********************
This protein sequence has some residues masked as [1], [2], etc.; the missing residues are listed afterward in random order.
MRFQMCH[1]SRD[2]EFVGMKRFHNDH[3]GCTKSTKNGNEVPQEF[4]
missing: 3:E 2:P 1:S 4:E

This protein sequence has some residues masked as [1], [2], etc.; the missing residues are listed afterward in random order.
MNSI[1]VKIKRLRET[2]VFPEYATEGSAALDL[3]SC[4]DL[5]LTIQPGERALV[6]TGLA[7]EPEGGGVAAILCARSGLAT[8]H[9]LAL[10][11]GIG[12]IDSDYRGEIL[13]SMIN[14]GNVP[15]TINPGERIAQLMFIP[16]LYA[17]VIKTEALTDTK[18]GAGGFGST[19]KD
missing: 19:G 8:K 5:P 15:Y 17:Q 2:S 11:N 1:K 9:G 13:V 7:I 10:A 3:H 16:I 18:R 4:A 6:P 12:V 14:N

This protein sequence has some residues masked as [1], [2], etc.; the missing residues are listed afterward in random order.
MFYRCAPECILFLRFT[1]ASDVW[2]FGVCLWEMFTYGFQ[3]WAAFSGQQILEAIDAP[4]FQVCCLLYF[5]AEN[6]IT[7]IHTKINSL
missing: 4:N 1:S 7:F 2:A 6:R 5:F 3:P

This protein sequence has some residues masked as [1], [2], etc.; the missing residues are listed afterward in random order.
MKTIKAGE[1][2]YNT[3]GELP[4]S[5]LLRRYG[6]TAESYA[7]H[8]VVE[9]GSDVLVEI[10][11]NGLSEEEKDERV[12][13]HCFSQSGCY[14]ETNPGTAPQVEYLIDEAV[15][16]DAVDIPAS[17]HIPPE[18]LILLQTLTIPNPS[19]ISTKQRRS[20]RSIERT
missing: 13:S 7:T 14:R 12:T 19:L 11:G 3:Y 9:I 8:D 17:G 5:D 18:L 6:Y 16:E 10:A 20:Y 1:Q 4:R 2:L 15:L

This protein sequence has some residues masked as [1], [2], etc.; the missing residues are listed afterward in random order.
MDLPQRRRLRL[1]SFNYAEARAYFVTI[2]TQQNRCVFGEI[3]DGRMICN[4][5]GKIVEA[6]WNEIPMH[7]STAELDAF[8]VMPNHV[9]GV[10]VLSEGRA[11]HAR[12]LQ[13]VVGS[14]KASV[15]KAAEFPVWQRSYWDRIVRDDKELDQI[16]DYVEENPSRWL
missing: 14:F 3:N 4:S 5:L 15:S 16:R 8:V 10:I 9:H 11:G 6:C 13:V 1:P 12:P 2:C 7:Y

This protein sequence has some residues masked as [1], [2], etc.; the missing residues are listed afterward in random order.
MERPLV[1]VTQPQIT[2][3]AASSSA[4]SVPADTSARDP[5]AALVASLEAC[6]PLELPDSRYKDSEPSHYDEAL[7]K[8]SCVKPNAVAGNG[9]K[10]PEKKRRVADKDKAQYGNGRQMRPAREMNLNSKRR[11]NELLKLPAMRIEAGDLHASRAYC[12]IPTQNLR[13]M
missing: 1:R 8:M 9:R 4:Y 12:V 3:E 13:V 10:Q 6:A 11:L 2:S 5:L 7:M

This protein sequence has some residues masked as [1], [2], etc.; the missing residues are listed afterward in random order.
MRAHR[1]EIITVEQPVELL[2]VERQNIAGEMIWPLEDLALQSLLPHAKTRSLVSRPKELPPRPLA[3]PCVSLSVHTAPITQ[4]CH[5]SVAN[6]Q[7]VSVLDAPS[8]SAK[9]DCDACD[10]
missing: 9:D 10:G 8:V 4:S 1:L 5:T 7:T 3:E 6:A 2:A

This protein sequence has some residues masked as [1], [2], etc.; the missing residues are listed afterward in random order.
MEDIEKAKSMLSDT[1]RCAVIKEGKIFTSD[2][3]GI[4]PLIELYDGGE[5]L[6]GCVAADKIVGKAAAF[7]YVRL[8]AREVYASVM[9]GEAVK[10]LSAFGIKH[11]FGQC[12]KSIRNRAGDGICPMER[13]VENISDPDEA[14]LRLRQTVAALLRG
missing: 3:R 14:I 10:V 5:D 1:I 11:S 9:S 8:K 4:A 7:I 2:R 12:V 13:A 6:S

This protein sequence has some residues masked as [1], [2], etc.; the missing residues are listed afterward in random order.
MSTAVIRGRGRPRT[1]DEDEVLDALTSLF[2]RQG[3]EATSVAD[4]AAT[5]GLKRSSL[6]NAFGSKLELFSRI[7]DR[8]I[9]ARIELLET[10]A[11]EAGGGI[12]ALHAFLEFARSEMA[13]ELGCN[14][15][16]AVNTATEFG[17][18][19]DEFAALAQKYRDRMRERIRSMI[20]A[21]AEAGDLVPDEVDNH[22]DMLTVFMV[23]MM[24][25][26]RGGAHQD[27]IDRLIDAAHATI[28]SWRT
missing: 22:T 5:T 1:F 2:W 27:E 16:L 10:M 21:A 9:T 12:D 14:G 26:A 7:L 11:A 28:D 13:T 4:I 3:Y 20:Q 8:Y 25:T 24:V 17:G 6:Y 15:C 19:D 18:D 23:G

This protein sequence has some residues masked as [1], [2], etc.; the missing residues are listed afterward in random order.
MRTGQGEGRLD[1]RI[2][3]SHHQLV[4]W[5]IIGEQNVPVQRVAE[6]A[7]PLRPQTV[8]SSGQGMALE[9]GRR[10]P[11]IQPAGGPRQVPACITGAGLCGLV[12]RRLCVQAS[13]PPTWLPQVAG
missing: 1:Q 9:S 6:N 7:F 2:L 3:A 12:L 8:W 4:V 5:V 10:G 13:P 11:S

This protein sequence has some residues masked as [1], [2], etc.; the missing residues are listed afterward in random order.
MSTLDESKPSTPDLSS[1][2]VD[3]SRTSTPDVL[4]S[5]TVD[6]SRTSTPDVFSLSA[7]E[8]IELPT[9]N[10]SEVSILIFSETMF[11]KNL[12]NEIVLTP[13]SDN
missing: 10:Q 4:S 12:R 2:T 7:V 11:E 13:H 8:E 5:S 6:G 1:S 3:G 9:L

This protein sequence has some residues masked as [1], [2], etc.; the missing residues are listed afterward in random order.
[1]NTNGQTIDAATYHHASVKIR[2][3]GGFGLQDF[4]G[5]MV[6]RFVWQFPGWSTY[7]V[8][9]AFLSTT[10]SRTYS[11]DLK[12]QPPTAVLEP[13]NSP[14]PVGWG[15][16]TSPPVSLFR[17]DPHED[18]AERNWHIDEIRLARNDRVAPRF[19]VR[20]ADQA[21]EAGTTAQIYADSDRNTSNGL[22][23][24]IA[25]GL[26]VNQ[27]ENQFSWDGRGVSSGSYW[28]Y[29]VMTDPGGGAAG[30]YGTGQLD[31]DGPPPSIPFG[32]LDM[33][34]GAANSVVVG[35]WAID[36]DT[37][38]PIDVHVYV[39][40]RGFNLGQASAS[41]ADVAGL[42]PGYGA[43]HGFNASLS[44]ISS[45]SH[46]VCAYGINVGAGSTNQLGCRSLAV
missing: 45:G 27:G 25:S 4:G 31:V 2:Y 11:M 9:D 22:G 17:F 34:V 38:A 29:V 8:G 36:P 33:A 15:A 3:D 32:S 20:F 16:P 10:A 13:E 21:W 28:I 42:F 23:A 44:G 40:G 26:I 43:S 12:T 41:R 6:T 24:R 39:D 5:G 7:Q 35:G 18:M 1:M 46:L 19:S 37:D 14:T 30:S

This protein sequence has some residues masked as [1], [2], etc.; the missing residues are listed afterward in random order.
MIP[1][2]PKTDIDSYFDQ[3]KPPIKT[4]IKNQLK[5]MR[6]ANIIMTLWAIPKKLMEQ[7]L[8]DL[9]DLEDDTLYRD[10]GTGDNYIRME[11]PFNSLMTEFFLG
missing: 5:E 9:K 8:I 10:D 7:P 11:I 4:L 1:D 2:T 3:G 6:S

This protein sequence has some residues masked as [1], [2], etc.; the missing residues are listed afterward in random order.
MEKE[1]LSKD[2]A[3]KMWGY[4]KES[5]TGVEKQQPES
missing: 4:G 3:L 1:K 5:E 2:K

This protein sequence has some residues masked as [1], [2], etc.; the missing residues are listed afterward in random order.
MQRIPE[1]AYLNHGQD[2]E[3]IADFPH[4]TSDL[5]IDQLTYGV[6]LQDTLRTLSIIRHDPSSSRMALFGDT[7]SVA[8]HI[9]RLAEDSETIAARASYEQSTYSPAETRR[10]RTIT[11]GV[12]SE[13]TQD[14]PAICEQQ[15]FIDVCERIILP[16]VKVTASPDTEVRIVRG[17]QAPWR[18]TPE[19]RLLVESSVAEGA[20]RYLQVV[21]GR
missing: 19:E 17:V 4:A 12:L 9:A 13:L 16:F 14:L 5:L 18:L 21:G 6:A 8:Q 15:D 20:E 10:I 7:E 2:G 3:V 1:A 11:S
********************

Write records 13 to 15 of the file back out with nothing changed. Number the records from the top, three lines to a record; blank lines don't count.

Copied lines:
This protein sequence has some residues masked as [1], [2], etc.; the missing residues are listed afterward in random order.
MIP[1][2]PKTDIDSYFDQ[3]KPPIKT[4]IKNQLK[5]MR[6]ANIIMTLWAIPKKLMEQ[7]L[8]DL[9]DLEDDTLYRD[10]GTGDNYIRME[11]PFNSLMTEFFLG
missing: 5:E 9:K 8:I 10:D 7:P 11:I 4:L 1:D 2:T 3:G 6:S

This protein sequence has some residues masked as [1], [2], etc.; the missing residues are listed afterward in random order.
MEKE[1]LSKD[2]A[3]KMWGY[4]KES[5]TGVEKQQPES
missing: 4:G 3:L 1:K 5:E 2:K

This protein sequence has some residues masked as [1], [2], etc.; the missing residues are listed afterward in random order.
MQRIPE[1]AYLNHGQD[2]E[3]IADFPH[4]TSDL[5]IDQLTYGV[6]LQDTLRTLSIIRHDPSSSRMALFGDT[7]SVA[8]HI[9]RLAEDSETIAARASYEQSTYSPAETRR[10]RTIT[11]GV[12]SE[13]TQD[14]PAICEQQ[15]FIDVCERIILP[16]VKVTASPDTEVRIVRG[17]QAPWR[18]TPE[19]RLLVESSVAEGA[20]RYLQVV[21]GR
missing: 19:E 17:V 4:A 12:L 9:A 13:L 16:F 14:L 5:L 18:L 21:G 6:A 8:Q 15:D 20:E 10:I 7:E 2:G 3:V 1:A 11:S